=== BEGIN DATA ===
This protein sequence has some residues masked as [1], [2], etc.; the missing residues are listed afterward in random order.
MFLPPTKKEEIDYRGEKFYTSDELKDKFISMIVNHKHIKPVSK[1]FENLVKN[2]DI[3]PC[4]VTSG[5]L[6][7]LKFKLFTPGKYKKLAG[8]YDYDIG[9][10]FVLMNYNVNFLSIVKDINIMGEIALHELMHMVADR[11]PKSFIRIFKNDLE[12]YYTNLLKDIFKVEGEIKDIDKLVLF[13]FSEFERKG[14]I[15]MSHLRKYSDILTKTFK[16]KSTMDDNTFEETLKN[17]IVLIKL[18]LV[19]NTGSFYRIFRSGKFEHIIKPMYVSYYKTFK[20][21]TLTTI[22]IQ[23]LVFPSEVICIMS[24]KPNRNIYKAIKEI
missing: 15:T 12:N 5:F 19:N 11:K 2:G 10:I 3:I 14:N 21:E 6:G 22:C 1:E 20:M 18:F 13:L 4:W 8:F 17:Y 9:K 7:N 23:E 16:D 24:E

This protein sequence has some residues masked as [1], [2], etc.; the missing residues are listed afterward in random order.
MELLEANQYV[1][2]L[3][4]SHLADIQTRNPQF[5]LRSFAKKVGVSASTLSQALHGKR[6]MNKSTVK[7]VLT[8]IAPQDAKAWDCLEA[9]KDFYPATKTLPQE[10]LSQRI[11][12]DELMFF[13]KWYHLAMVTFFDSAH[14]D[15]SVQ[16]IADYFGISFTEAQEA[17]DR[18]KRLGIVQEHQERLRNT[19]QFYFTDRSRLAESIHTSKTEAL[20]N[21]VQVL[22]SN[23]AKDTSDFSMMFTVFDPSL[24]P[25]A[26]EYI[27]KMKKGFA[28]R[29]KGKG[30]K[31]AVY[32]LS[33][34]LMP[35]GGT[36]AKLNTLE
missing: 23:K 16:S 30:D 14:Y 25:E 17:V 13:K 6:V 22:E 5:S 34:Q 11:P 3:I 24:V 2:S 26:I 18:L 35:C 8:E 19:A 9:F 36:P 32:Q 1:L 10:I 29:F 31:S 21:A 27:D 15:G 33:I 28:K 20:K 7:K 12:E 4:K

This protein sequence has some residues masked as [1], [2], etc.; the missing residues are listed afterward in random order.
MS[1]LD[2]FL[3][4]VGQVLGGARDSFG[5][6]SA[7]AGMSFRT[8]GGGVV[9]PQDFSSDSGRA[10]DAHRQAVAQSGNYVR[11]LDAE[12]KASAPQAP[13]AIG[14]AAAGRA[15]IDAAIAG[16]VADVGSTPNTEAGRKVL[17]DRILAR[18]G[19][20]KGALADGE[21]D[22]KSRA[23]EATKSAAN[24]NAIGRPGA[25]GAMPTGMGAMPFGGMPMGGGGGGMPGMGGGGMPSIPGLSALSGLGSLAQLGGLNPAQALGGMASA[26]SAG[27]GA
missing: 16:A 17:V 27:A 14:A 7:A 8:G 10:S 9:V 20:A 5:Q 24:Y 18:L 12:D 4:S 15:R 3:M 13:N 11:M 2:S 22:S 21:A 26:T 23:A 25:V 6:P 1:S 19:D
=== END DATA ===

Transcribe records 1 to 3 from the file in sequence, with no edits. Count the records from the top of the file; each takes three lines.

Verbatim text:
This protein sequence has some residues masked as [1], [2], etc.; the missing residues are listed afterward in random order.
MFLPPTKKEEIDYRGEKFYTSDELKDKFISMIVNHKHIKPVSK[1]FENLVKN[2]DI[3]PC[4]VTSG[5]L[6][7]LKFKLFTPGKYKKLAG[8]YDYDIG[9][10]FVLMNYNVNFLSIVKDINIMGEIALHELMHMVADR[11]PKSFIRIFKNDLE[12]YYTNLLKDIFKVEGEIKDIDKLVLF[13]FSEFERKG[14]I[15]MSHLRKYSDILTKTFK[16]KSTMDDNTFEETLKN[17]IVLIKL[18]LV[19]NTGSFYRIFRSGKFEHIIKPMYVSYYKTFK[20][21]TLTTI[22]IQ[23]LVFPSEVICIMS[24]KPNRNIYKAIKEI
missing: 15:T 12:N 5:F 19:N 11:K 2:G 10:I 3:I 14:N 21:E 6:G 22:C 1:E 20:M 18:F 13:L 4:W 8:F 17:Y 9:K 7:N 23:E 16:D 24:E

This protein sequence has some residues masked as [1], [2], etc.; the missing residues are listed afterward in random order.
MELLEANQYV[1][2]L[3][4]SHLADIQTRNPQF[5]LRSFAKKVGVSASTLSQALHGKR[6]MNKSTVK[7]VLT[8]IAPQDAKAWDCLEA[9]KDFYPATKTLPQE[10]LSQRI[11][12]DELMFF[13]KWYHLAMVTFFDSAH[14]D[15]SVQ[16]IADYFGISFTEAQEA[17]DR[18]KRLGIVQEHQERLRNT[19]QFYFTDRSRLAESIHTSKTEAL[20]N[21]VQVL[22]SN[23]AKDTSDFSMMFTVFDPSL[24]P[25]A[26]EYI[27]KMKKGFA[28]R[29]KGKG[30]K[31]AVY[32]LS[33][34]LMP[35]GGT[36]AKLNTLE
missing: 23:K 16:S 30:D 14:Y 25:E 17:V 13:K 6:V 22:E 5:S 34:Q 11:P 3:I 24:V 2:S 26:I 18:L 35:C 8:E 19:A 9:F 36:P 32:Q 1:L 10:I 29:F 31:S 21:A 27:D 15:G 33:I 28:K 20:K 7:K 12:E 4:K

This protein sequence has some residues masked as [1], [2], etc.; the missing residues are listed afterward in random order.
MS[1]LD[2]FL[3][4]VGQVLGGARDSFG[5][6]SA[7]AGMSFRT[8]GGGVV[9]PQDFSSDSGRA[10]DAHRQAVAQSGNYVR[11]LDAE[12]KASAPQAP[13]AIG[14]AAAGRA[15]IDAAIAG[16]VADVGSTPNTEAGRKVL[17]DRILAR[18]G[19][20]KGALADGE[21]D[22]KSRA[23]EATKSAAN[24]NAIGRPGA[25]GAMPTGMGAMPFGGMPMGGGGGGMPGMGGGGMPSIPGLSALSGLGSLAQLGGLNPAQALGGMASA[26]SAG[27]GA
missing: 16:A 17:V 27:A 14:A 7:A 8:G 10:S 9:V 20:A 5:Q 24:Y 18:L 12:D 4:S 15:R 3:M 13:N 11:M 2:S 22:S 21:A 26:T 23:A 25:V 6:P 1:S 19:D